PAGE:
Letter to the editor: universities should not take renaming too far


To the Editor,

         The matter of re-moving and re-naming features of the campus is a matter of great interest to me I have been following the developments and discussion via the media and communications from the Alumni Association and the College press office, and President Rowe. And, of course, the broader discussion nationally effecting other institutions.

         Looking at Washington and Lee University’s decision to remove Lee from the name of the institution because he was a slave owner and Confederate hero: What about Washington, slave owner and hero, father of our country? Will we have to find another name entirely for the institution? Lexington U.? (no, that’s an unaccredited diploma mill), Blue Ridge U.?

         If we follow that example, William and Mary may need to become the College of Mary, since William of Orange was heavily invested in the Royal African Company’s slave trade. And as Mary was co-regent she probably has some culpability too.

         What about Washington, D.C.? Washington is problematic and, for that matter, Columbus doesn’t look so good either, given his treatment of the indigenous people in the Caribbean. And then there’s the matter of his role in introducing syphilis and other European diseases to this hemisphere.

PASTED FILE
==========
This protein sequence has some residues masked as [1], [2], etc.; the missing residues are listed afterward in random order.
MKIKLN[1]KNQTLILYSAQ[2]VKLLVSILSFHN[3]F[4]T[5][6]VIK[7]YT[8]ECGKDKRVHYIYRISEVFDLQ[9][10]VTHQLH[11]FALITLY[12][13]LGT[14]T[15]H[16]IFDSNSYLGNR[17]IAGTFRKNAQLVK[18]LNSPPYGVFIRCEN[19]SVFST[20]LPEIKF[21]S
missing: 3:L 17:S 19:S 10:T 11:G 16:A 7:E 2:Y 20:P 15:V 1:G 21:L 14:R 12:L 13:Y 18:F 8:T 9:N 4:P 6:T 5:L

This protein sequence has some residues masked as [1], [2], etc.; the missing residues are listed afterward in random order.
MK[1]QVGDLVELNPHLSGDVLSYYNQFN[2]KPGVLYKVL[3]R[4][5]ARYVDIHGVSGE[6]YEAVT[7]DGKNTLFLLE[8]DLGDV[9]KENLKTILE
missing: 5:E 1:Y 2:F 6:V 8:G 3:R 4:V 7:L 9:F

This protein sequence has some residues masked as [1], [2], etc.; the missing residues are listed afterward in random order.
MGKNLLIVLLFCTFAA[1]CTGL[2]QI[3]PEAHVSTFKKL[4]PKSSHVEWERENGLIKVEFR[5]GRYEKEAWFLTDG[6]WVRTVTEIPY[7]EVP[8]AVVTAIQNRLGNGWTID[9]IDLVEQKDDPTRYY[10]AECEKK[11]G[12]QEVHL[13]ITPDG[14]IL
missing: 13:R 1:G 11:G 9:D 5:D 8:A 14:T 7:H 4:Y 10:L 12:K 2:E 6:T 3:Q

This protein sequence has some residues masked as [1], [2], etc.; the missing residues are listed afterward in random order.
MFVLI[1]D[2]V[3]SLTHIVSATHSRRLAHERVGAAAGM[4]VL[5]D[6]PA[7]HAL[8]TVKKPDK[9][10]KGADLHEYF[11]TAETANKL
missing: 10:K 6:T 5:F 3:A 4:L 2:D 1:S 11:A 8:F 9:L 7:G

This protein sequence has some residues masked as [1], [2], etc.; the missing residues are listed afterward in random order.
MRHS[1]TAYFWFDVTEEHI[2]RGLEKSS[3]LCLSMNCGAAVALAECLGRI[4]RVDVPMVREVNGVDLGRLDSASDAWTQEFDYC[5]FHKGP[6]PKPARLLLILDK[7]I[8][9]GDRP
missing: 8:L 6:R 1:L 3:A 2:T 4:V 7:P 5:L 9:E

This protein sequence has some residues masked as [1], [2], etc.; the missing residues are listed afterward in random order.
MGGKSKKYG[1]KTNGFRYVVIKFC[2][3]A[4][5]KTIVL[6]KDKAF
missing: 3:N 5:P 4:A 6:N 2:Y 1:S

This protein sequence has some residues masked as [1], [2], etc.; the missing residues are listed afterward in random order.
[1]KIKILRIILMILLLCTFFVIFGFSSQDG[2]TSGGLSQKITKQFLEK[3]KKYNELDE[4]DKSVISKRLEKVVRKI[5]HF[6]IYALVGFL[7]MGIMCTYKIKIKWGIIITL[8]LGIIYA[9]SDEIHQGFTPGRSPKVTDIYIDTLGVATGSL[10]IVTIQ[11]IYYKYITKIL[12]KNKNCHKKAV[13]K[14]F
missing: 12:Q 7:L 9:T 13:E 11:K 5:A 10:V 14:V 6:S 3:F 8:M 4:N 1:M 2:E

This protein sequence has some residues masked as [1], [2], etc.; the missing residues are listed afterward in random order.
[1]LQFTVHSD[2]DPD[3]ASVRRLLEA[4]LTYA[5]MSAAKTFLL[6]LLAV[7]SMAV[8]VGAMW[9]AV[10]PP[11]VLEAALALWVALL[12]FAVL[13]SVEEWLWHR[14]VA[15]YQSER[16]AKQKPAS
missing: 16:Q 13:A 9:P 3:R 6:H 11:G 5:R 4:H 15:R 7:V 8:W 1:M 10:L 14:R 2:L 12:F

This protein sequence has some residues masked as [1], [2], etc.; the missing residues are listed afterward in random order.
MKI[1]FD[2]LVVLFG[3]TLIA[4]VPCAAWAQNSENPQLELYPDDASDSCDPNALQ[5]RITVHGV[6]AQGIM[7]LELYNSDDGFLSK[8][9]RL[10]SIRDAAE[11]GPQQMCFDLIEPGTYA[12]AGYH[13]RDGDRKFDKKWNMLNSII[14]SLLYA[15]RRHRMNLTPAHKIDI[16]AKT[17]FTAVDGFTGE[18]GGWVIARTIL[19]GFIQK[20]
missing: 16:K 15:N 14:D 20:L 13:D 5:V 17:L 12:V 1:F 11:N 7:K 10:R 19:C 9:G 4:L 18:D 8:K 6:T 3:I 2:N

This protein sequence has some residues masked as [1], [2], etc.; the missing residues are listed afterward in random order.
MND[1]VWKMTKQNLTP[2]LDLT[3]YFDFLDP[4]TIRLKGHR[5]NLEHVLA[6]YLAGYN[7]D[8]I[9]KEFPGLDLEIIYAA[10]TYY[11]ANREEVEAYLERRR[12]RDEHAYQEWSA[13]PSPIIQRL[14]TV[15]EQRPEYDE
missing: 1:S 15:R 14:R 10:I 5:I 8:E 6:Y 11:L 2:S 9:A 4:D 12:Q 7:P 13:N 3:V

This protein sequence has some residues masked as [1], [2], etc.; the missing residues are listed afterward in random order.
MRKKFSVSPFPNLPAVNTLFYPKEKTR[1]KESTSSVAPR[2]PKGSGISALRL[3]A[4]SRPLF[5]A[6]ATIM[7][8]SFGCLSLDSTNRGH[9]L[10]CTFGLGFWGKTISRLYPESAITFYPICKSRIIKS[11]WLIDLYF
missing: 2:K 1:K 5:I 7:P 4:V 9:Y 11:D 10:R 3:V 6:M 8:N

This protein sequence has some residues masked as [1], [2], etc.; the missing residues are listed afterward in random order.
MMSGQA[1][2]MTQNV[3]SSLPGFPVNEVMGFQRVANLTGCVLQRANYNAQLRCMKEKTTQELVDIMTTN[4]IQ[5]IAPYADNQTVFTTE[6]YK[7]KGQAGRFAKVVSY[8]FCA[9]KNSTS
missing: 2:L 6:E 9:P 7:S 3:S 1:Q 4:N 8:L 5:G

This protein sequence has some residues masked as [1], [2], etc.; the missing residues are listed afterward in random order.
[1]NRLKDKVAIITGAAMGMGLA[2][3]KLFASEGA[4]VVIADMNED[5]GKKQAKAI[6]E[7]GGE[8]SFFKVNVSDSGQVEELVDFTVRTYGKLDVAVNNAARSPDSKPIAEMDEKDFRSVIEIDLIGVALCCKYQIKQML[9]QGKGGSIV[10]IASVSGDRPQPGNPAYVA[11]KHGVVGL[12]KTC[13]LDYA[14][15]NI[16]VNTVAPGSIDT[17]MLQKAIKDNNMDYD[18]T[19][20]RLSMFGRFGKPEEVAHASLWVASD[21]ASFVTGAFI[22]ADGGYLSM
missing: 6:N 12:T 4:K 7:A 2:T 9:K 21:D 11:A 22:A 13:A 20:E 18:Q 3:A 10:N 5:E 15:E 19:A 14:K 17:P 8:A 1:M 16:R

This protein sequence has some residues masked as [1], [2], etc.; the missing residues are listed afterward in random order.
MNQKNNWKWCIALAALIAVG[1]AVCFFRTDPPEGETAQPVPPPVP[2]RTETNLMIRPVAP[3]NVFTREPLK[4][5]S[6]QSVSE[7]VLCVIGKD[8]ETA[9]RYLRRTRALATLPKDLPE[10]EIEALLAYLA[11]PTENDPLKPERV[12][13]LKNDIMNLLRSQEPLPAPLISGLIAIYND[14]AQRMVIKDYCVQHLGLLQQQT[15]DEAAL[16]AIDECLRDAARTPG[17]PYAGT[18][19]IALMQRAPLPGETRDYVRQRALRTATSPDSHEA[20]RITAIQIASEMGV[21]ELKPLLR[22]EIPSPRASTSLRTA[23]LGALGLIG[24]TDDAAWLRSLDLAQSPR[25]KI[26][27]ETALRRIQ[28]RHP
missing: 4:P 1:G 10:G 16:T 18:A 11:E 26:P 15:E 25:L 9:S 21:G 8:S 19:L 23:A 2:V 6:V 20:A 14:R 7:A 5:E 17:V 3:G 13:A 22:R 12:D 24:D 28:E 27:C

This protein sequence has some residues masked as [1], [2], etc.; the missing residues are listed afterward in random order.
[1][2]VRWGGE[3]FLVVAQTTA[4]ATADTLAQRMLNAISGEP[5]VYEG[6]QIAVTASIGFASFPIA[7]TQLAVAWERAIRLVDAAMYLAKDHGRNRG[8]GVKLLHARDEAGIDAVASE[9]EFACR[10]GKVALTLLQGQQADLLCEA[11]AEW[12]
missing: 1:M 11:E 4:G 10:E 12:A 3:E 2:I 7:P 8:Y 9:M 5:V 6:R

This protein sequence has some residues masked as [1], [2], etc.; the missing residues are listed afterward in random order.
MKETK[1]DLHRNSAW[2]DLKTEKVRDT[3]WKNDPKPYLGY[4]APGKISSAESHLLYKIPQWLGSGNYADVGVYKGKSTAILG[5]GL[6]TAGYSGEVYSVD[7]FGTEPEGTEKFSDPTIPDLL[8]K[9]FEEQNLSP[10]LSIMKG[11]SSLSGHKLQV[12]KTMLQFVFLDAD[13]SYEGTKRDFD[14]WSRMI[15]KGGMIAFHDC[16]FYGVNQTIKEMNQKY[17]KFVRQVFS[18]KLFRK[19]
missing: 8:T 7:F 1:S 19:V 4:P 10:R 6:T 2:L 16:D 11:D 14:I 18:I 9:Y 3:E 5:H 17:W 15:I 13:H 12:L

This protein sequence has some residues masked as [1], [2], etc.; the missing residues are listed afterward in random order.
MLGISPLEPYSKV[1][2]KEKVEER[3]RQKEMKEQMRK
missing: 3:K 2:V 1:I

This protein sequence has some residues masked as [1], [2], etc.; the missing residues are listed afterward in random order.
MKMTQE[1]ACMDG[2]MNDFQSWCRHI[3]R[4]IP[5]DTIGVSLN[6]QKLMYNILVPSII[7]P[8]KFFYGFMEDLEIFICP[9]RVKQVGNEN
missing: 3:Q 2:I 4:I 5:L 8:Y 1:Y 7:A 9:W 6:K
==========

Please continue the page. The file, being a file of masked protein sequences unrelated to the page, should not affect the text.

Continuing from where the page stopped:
Few, or none of us, are proud of our forebearers involvement with slavery, genocide, or racism. But wiping the slate clean by removing founding fathers and heroes’ names from our campus?

         We need a more nuanced and grown-up approaches to living with our mixed history. Perhaps interpretive material or signage that give some history and context?

         No single factor should determine the renaming of a facility, any re-naming should be based on complete research, and input be sought from all constituencies including alumni.     

Stephen Wing, William & Mary, 1968   

Email Stephen at swla@optonline.net. 

This is a letter to the editor: as such, this piece is presented as originally written.


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